Many of these people now find themselves in the appalling category of the “long-term unemployed”, a circumstance that according to the Organisation for Economic Co-operation and Development “causes significant mental and material stress”. As if we didn’t know.
FairPlay founder Francois Baird says he firmly believes that when community groups get together in a social coalition of this kind with a single purpose, then ‘the most extraordinary things can happen’
The more mental and material stress that is introduced to a community, the more destabilised it becomes. The knock-on effects of dumping are absolutely horrendous. There are some things in society that are difficult to change and some that will take a long time to change. Dumping is not one of them.
So this Cry for Action appeal to Zuma and Davies is a cry from the heart of people who are suffering because of an activity that is unlawful, preventable, abhorrent.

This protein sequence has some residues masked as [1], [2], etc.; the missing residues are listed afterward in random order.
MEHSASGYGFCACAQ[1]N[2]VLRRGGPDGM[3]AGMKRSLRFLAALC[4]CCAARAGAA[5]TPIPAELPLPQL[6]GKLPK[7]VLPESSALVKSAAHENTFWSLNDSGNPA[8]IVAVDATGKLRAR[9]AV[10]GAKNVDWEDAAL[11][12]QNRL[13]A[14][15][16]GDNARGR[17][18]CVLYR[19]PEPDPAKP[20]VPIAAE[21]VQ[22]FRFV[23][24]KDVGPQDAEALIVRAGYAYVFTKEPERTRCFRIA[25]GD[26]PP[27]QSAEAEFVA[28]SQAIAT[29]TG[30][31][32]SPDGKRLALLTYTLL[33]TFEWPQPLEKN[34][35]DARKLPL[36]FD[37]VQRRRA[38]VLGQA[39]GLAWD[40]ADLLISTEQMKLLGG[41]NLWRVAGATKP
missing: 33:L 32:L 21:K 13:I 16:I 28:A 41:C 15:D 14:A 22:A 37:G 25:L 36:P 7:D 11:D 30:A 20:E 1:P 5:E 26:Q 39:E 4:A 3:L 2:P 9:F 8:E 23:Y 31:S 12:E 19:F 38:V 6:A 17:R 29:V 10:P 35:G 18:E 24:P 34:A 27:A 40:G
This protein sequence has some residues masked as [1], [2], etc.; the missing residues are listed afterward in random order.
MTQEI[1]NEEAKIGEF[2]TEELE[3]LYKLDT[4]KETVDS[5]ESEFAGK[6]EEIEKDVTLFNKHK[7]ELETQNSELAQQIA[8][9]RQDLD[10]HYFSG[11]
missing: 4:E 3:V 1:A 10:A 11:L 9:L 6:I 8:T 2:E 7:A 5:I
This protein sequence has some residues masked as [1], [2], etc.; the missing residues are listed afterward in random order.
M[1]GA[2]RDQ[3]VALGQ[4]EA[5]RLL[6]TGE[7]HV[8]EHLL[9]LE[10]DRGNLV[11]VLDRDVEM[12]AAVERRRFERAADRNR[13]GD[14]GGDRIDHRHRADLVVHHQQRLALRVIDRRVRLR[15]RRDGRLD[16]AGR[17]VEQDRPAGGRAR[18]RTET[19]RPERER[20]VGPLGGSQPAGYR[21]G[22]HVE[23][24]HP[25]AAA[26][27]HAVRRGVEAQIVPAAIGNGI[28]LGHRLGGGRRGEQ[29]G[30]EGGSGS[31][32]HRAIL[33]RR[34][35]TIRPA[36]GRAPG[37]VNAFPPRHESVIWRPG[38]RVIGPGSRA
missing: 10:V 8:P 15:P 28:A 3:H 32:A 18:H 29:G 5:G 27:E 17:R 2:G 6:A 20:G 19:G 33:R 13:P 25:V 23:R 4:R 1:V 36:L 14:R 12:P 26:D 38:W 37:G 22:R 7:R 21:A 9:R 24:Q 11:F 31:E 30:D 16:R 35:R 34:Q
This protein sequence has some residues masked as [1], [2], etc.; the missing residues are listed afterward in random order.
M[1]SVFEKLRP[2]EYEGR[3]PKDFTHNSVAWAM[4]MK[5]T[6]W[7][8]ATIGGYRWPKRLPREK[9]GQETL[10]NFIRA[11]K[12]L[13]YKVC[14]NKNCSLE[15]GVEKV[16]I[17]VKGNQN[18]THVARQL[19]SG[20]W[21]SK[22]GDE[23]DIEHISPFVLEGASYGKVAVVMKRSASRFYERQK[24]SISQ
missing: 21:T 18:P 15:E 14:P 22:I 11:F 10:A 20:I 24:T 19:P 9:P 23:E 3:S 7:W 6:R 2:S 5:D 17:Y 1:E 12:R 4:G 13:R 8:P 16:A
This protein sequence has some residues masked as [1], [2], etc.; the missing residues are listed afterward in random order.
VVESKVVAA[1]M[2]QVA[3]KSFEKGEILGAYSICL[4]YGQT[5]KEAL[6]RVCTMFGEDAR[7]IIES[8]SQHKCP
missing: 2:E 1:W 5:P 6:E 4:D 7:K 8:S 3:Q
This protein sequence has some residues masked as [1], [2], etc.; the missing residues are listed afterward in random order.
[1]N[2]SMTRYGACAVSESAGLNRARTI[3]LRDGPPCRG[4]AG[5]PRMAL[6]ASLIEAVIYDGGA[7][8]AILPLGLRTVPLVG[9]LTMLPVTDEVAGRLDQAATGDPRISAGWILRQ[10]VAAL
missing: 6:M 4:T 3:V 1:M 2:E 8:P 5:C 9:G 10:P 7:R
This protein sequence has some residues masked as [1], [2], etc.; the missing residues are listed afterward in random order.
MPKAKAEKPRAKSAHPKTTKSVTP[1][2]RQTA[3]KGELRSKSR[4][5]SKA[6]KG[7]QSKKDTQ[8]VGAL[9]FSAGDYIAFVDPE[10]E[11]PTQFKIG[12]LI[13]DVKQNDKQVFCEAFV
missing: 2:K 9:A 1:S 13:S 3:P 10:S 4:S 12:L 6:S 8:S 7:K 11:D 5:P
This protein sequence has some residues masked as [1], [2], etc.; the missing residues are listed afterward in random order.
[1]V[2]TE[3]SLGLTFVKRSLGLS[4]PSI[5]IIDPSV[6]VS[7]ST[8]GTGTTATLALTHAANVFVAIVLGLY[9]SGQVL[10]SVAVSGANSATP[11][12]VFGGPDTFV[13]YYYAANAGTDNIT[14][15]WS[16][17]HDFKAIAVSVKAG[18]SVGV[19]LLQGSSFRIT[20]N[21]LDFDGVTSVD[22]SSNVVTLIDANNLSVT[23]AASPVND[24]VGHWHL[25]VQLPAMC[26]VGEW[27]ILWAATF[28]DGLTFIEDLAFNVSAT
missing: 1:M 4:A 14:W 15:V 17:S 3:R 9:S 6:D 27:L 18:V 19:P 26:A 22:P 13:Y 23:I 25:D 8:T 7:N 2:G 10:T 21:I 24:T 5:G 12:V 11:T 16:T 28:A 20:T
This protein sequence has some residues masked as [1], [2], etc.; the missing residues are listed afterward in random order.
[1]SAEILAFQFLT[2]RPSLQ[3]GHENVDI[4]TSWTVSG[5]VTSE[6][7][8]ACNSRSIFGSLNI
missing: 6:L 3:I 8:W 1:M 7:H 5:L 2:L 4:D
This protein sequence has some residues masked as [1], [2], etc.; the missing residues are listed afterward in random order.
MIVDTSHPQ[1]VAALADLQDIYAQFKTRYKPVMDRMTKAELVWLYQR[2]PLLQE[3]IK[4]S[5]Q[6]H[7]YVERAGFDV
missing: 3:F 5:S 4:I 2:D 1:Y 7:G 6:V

The effect so far, as catalogued by the South African Poultry Association includes businesses that were liquidated, sold to larger companies such as Astral and RCL, and abattoirs gone out of business.
This has ended the livelihood of about 6,000 workers, and affected as many as 60,000 dependants.
Cry for Action is also the harbinger of another FairPlay initiative that is hoped will reach into the heart of communities affected by retrenchments to mitigate against the effect of unemployment and help to generate a robust spirit of entrepreneurship.